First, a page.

You often can find jars of these preserved pickled goodies at specialty shops. Or, make them yourself by boiling the fruit with cider, brown sugar, cloves and cinnamon until they are tender-crisp.
Stuffing Flavored With Yule Seasonings
The dried herbs of summer are especially meaningful on the longest night of the year, after which the new growing season is anticipated. Dried savory herbs were an important part of Yule dinner menus. These days, it's easy to find fresh herbs in many supermarkets year-round. A special way to include these symbolic aromatics is to include them in the stuffing or dressing you serve with your meat platter.
If you're making a traditional Yule roast pig or ham, a cornbread or Swedish rye-based stuffing made with traditional made Yule herbs goes especially well with it.
For a Scandinavian-style Yule stuffing, include generous handfuls of fresh sage, parsley and dill with pieces of rye bread, onions, celery, and pork chop or sausage cubes. A mushroom, chicken or vegetable broth can serve as the liquid base.
If you'd like a more Germanic touch, substitute cornbread for rye, and focus on fresh sage as your main aromatic. Apples can be added to the onions, celery and sausage, with chicken or turkey broth as the moistening liquid.
Of all the solstice desserts, the Yule log cake, or bûche de Noël, is perhaps the most iconic. It's unknown exactly when a whimsical pagan-era cook first fashioned a rolled cake to honor the tradition of choosing a special, massive log to burn in the fire during the solstice. But the dessert is now a firmly entrenched way to honor those long-ago traditions, even if you don't have a fireplace.
If you're leery about the mechanics of rolling up a sheet cake, look for a specialty pan designed to look like a Christmas log. Fill this pan with your favorite chocolate cake recipe. Once cooled, cover it with chocolate frosting and decorate.
A traditional rolled Yule log cake starts by making a basic chocolate cake base on a cookie sheet or jelly roll pan. Whip up a vanilla cream cheese frosting, carefully roll the cake into a log shape, and frost it with chocolate or hazelnut frosting.
Some people prefer a dark brown covering, while others like light brown "wood." Vary the amount of cocoa powder, or choose a shade of pre-made frosting to meet your needs. Yuletide cooks can also get creative with both the cake and filling layers.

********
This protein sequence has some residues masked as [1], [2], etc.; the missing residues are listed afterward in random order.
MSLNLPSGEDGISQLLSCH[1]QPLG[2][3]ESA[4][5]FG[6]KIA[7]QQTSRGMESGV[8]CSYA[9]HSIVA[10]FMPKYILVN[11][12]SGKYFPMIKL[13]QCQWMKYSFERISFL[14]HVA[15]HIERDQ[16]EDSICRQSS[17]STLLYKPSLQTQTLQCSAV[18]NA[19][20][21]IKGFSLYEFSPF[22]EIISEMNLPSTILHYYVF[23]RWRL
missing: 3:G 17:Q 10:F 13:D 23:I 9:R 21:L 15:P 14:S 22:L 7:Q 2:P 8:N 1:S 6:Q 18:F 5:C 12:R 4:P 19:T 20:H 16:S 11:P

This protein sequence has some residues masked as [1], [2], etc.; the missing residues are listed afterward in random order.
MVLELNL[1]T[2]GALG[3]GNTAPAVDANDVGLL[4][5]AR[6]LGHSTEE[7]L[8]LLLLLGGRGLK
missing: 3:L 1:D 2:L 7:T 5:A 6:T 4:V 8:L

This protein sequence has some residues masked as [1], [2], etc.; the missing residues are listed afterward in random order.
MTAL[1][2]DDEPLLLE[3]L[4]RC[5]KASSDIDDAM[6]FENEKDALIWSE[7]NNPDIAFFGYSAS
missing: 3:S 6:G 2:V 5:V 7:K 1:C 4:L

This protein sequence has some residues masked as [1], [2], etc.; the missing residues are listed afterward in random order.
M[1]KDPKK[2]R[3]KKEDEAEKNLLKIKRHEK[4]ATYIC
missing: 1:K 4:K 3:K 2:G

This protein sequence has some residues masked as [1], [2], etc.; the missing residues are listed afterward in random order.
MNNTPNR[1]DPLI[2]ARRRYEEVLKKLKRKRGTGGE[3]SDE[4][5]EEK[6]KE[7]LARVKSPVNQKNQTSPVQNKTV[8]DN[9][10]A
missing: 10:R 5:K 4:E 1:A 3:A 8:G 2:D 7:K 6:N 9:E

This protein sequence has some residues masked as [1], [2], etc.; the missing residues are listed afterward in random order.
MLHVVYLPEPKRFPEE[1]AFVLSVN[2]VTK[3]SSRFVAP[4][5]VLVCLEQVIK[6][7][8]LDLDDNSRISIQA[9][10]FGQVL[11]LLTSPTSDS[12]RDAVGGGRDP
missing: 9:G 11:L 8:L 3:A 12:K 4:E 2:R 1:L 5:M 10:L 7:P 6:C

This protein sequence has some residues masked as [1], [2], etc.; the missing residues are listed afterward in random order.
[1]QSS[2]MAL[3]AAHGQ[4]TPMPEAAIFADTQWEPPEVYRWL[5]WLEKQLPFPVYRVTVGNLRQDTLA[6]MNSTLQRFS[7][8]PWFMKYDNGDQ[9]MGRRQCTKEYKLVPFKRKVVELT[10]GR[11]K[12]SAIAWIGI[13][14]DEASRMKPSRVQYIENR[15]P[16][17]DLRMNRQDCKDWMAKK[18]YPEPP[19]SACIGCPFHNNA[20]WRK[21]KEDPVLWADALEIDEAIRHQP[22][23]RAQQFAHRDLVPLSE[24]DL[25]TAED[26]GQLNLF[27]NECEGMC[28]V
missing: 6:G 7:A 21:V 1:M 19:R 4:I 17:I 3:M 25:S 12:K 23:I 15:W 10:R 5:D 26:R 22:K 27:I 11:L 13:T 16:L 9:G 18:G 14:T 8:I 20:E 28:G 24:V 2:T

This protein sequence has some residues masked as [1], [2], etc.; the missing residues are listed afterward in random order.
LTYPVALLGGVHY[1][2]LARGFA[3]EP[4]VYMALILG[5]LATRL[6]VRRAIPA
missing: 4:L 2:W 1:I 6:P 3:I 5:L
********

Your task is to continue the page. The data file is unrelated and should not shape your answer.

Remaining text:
The New York Times recently featured a bûche de Noël recipe that boasted a filling made from dates, kumquat marmalade and almond paste; a chocolate-coffee cake base; and a surface sprinkled with candied citrus and meringue "mushrooms," which were studded with shards of hardened caramel.
The most festive part of presenting any Yule log, whether gourmet or store-bought, is making your own decorative flourishes. Use a fork to create bark ridges and a knife to carve out knotholes. Chocolate shavings add more texture. If you're talented with your hands, create small woodland creatures from colored almond paste or cookie dough.
"Kinship cookies" were likely the precursor of our modern-day animal crackers, according to paganism historian and cookbook author Patricia Telesco. They were especially popular at Yuletide in Germanic regions. Kinship cookies are traditionally small and shaped like various animals.
You can make your own by adapting a sugar cookie recipe. Add a generous scoop of anise seed as well as a couple of spoonfuls each of grated lemon and orange rind. Once you roll out the dough, use the smallest animal-shaped cookie cutters you can find to cut the dough into shapes before baking.
Ginger symbolized the heat and sunshine that pagans could begin looking forward to after Yule. The Swedish version of Yule cookies is pepparkako**r**, also known as "ginger thins." Made with molasses, brown sugar, powdered cloves and powdered ginger, pepparkakor dough is rolled out to ⅛-inch thickness, then cut into rounds or festive shapes. Even if you prefer your cookies on the thicker side, any basic ginger "snap" cookie will add tradition to the Yule table.
Swedish pagans also celebrated the sun through shapes in Yule recipes. Treats known as "solstice cookies" were round to represent the full sun. Use your favorite shortbread cookie recipe and either a cookie press or a circular cookie cutter to create a round solstice cookie. (You can also make balls and flatten them with a spoon.) They should be baked until golden to underscore the sun theme.
Heritage-Based Yule Food
Winter solstice is celebrated throughout the Northern Hemisphere. While your cultural heritage might not be specifically Germanic pagan, you can still incorporate meaningful ethnic holiday dishes into your Yule celebration. If you're of Caribbean descent, for example, you're probably already familiar with the curried goat dishes that evoke the pagan Scandinavian "Yule goat" who helped deliver presents.
In China, various dumpling dishes are a crucial part of winter solstice celebrations. Some Native American traditions include roasting nuts that were gathered in the fall. The Jewish tradition of serving sweet or savory kugel puddings during special occasions, especially winter holidays, can be a special Yule dinner addition.
- Patheos: Winter Solstice: History and Recipes
- Greenhaven Center: Preparing for Yule
- Utne Reader: Pagan Celebration of Yule
- Jereme Zimmerman: Celebrate Yule Like a Viking
- The Straits Times: Winter Solstice-All about Dongzhi
- New York Times Cooking: Curried Christmas Goat
- Smithsonian Magazine: The Winter Solstice Begins a Season of Storytelling and Ceremony
- Swedish Food: Christmas
- Saveur: Dopp I Gryta
- Sunset: Scandinavian Stuffing
- The Spruce: Spiced Pickled Crab Apples
- The Herbal Academy: How to Celebrate the Winter Solstice Like the Ancients
- Patricia Telesco: A Kitchen Witch's Cookbook
- New York Times: Kumquat and Chocolate Yule Log